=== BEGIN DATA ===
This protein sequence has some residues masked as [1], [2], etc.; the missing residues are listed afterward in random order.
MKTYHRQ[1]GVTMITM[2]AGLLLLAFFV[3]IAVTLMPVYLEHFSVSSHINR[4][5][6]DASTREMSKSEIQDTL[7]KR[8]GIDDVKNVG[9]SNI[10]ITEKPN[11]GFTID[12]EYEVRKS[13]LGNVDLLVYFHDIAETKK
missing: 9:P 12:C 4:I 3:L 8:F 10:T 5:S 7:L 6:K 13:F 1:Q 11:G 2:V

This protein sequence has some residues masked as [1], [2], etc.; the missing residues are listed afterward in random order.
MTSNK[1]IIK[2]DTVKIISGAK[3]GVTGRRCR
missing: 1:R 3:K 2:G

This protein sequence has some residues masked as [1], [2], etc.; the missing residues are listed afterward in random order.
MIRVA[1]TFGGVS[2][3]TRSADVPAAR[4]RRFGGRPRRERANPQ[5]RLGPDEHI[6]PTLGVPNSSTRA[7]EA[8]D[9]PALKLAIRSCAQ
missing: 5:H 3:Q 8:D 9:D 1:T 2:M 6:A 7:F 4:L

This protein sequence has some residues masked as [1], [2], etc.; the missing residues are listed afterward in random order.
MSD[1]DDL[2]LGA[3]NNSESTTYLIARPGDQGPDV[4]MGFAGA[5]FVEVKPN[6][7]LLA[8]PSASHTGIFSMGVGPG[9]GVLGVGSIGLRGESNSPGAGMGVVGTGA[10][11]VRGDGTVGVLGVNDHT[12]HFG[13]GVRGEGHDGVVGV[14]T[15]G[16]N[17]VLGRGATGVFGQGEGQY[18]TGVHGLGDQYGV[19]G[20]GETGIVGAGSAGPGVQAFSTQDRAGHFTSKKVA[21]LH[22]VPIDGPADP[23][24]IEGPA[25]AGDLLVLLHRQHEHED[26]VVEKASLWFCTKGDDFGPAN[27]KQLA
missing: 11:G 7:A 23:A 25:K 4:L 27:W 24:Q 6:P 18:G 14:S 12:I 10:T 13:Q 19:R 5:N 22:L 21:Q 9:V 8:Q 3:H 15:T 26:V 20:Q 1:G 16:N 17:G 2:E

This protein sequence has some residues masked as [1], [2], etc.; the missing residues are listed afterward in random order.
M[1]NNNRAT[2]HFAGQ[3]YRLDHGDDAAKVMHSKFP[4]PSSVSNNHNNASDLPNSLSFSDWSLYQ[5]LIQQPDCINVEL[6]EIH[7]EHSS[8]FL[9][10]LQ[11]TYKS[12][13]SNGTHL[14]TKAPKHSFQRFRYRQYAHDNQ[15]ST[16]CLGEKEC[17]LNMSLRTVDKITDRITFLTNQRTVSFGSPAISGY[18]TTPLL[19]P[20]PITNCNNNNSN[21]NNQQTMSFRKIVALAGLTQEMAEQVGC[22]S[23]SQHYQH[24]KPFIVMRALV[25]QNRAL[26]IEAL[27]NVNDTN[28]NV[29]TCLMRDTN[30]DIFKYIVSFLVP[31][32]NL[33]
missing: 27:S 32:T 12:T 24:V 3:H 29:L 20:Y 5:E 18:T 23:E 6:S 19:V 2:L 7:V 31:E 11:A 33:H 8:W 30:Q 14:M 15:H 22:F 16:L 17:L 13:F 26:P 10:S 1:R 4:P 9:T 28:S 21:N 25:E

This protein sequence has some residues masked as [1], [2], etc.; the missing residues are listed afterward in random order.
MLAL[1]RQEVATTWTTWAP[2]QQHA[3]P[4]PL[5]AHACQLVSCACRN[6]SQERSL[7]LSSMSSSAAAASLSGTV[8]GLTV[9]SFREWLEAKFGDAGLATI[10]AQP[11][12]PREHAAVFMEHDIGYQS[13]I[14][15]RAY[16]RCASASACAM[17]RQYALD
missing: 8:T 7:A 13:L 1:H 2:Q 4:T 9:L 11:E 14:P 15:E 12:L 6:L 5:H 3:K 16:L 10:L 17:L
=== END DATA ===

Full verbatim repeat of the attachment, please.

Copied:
This protein sequence has some residues masked as [1], [2], etc.; the missing residues are listed afterward in random order.
MKTYHRQ[1]GVTMITM[2]AGLLLLAFFV[3]IAVTLMPVYLEHFSVSSHINR[4][5][6]DASTREMSKSEIQDTL[7]KR[8]GIDDVKNVG[9]SNI[10]ITEKPN[11]GFTID[12]EYEVRKS[13]LGNVDLLVYFHDIAETKK
missing: 9:P 12:C 4:I 3:L 8:F 10:T 5:S 7:L 6:K 13:F 1:Q 11:G 2:V

This protein sequence has some residues masked as [1], [2], etc.; the missing residues are listed afterward in random order.
MTSNK[1]IIK[2]DTVKIISGAK[3]GVTGRRCR
missing: 1:R 3:K 2:G

This protein sequence has some residues masked as [1], [2], etc.; the missing residues are listed afterward in random order.
MIRVA[1]TFGGVS[2][3]TRSADVPAAR[4]RRFGGRPRRERANPQ[5]RLGPDEHI[6]PTLGVPNSSTRA[7]EA[8]D[9]PALKLAIRSCAQ
missing: 5:H 3:Q 8:D 9:D 1:T 2:M 6:A 7:F 4:L

This protein sequence has some residues masked as [1], [2], etc.; the missing residues are listed afterward in random order.
MSD[1]DDL[2]LGA[3]NNSESTTYLIARPGDQGPDV[4]MGFAGA[5]FVEVKPN[6][7]LLA[8]PSASHTGIFSMGVGPG[9]GVLGVGSIGLRGESNSPGAGMGVVGTGA[10][11]VRGDGTVGVLGVNDHT[12]HFG[13]GVRGEGHDGVVGV[14]T[15]G[16]N[17]VLGRGATGVFGQGEGQY[18]TGVHGLGDQYGV[19]G[20]GETGIVGAGSAGPGVQAFSTQDRAGHFTSKKVA[21]LH[22]VPIDGPADP[23][24]IEGPA[25]AGDLLVLLHRQHEHED[26]VVEKASLWFCTKGDDFGPAN[27]KQLA
missing: 11:G 7:A 23:A 25:K 4:L 27:W 24:Q 6:P 18:G 14:S 12:I 10:T 13:Q 19:R 5:N 22:L 21:Q 9:V 8:Q 3:H 15:T 26:V 20:Q 1:G 16:N 17:G 2:E

This protein sequence has some residues masked as [1], [2], etc.; the missing residues are listed afterward in random order.
M[1]NNNRAT[2]HFAGQ[3]YRLDHGDDAAKVMHSKFP[4]PSSVSNNHNNASDLPNSLSFSDWSLYQ[5]LIQQPDCINVEL[6]EIH[7]EHSS[8]FL[9][10]LQ[11]TYKS[12][13]SNGTHL[14]TKAPKHSFQRFRYRQYAHDNQ[15]ST[16]CLGEKEC[17]LNMSLRTVDKITDRITFLTNQRTVSFGSPAISGY[18]TTPLL[19]P[20]PITNCNNNNSN[21]NNQQTMSFRKIVALAGLTQEMAEQVGC[22]S[23]SQHYQH[24]KPFIVMRALV[25]QNRAL[26]IEAL[27]NVNDTN[28]NV[29]TCLMRDTN[30]DIFKYIVSFLVP[31][32]NL[33]
missing: 27:S 32:T 12:T 24:V 3:H 29:L 20:Y 5:E 18:T 23:E 6:S 19:V 2:L 7:V 31:E 11:A 33:H 8:W 30:Q 14:M 15:H 22:F 16:L 17:L 13:F 26:P 10:S 1:R 4:P 9:T 28:S 21:N 25:E

This protein sequence has some residues masked as [1], [2], etc.; the missing residues are listed afterward in random order.
MLAL[1]RQEVATTWTTWAP[2]QQHA[3]P[4]PL[5]AHACQLVSCACRN[6]SQERSL[7]LSSMSSSAAAASLSGTV[8]GLTV[9]SFREWLEAKFGDAGLATI[10]AQP[11][12]PREHAAVFMEHDIGYQS[13]I[14][15]RAY[16]RCASASACAM[17]RQYALD
missing: 8:T 7:A 13:L 1:H 2:Q 4:T 9:L 11:E 14:P 15:E 12:L 6:L 5:H 3:K 16:L 10:L 17:L